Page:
Blog Post
Girls Trip and Landline: More Modern Angst

Posted on 8/16/2017

      Wading through Trumplandia in a continuous state of semi-shock, I recently chose to escape for a while with two popular movies. I thought the hedonistic “Girls Trip”, with its scenes on Bourbon Street, would be fun; and that “Landline” would be an exploration of The Ethics of Ambiguity. Well, maybe I should’ve stuck with “Atomic Blonde” instead.


     “Girls Trip” is such a mixed-up, confused movie, with such a contradictory message, that the humor was lost in the confusion. Was it supposed to be a rendition of Girls Gone Wild or a Sunday church sermon? Somehow, it fails at both. According to Rotten Tomatoes, it’s “the rare R-rated comedy that pushes boundaries to truly comedic effect—and anchors its laughs in compelling characters brought to life by a brilliantly assembled cast." Oh well. Everyone is entitled to his/her own opinion. The cast did a fine job; but the plot was stereotypical. The Id/Super-Ego shuttling was dizzying. If you’re swinging on a zip line from one balcony to the next in the midst of Bourbon Street madness, and then gathering on your knees around a bed to pray, well, you’ve lost my interest. It’s Mardi Gras and Ash Wednesday on the same day! Four women, the “Flossy Posse” from college days, reunite to attend The Essence Festival in New Orleans. Regina Hall plays Ryan, a self-help author who’s been invited as a key-note speaker. Ryan is married to Stewart (Mike Colter), a retired football star with a roving eye. Queen Latifah play Sasha, who writes an on-line gossip column since her journalism career took a dive. Jada Pinkett Smith has the role of Lisa, who has settled into a nursing career and an unsatisfying family life. Then we have Dina, played by Tiffany Haddish. Reviewers are calling this a break-out role for Ms. Haddish. The conflicts and temptations of contemporary life are displayed openly enough. But Dina needs medication! Totally provocative and violent, both at work and in public, Dina is only a role-model if you advocate for nihilism. Her Impulse-Control Disorder is dangerous to herself and everyone in her vicinity!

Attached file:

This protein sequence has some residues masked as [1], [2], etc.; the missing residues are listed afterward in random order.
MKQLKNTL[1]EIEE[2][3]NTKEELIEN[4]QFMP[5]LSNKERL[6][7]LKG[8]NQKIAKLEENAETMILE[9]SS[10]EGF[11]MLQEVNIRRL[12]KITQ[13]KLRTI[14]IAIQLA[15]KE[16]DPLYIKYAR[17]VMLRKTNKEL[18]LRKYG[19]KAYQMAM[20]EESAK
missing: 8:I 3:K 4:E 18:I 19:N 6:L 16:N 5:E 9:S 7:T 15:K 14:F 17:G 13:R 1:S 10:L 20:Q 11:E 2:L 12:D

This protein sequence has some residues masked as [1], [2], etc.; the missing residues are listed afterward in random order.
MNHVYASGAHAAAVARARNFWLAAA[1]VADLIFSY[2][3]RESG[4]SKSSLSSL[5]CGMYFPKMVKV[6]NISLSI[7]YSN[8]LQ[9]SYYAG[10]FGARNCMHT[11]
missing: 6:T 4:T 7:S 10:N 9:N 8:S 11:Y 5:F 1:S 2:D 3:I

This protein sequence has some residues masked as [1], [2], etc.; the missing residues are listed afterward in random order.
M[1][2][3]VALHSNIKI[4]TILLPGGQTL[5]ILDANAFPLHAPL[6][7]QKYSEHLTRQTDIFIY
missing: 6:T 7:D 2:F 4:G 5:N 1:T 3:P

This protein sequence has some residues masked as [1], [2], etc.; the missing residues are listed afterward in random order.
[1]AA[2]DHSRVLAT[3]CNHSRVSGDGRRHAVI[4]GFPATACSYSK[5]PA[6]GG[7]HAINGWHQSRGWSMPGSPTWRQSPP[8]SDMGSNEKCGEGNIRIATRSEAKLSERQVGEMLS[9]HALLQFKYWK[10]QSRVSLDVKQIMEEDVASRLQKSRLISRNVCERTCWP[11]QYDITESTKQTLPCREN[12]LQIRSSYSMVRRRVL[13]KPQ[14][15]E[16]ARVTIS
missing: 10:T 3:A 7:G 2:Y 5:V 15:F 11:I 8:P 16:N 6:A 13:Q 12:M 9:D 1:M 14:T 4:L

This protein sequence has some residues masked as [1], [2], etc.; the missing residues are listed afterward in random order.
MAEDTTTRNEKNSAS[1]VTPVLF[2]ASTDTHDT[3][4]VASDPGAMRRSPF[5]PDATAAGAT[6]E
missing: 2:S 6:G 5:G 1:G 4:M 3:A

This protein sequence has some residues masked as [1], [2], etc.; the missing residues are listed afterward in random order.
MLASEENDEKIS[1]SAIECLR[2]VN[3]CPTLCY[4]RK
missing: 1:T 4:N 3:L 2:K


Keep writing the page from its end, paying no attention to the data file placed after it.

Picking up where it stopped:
There is a reverse sexism at play. When a man strays, he’s despicable; but when a woman submits to temptation, it’s understandable.


On the French Quarter, a shadowy figure offers them a secret substance: Absinthe. Er, excuse me, but absinthe is legal and it’s readily available, especially at The Old Absinthe House where the barista girl dresses like a pirate and you have your choice from about 50 varieties. In the movie, absinthe is confused with LSD. Hell, get the facts right!


After a while, this comedy was simply tiresome. But there were emotional moments with a sincerity to them.


“Landline” takes place in the 1980s or 1990s, when we still had to depend on landlines instead of cell phones. There is a nostalgic yearning for a time when technology didn’t intrude so much into human relations. Some of the confusions and ambiguity of modern life are again explored. Alan and Pat, played by John Turturro and Edie Falco, have a comfortable if unstimulating marriage. They’re cozy and settled in but with a haunting existential angst. They have two daughters. Dana (Jenny Slate) is a little too giggly. She is engaged but is lured into an affair with ex-boyfriend Nate (Finn Wittrock). Dana and her fiancé, Ben (Jay Duplass) do try to spice up their passion in several funny scenes. Ali (Abby Quinn) is the younger daughter, who is sexually active whenever and wherever; but horrified when she suspects her father of having an affair. Ali is rebellious and provocative; but soon bonds in righteous outrage when Daddy is strays.


Here’s the thing. There is a repeating theme of unfulfillment and frustration, of dissatisfaction with the way it’s supposed to be. The human animal is a restless creature. Clearly, we can forgive ourselves our trespasses but condemn others who do the same.


By the way, “Atomic Blonde” is pretty good.






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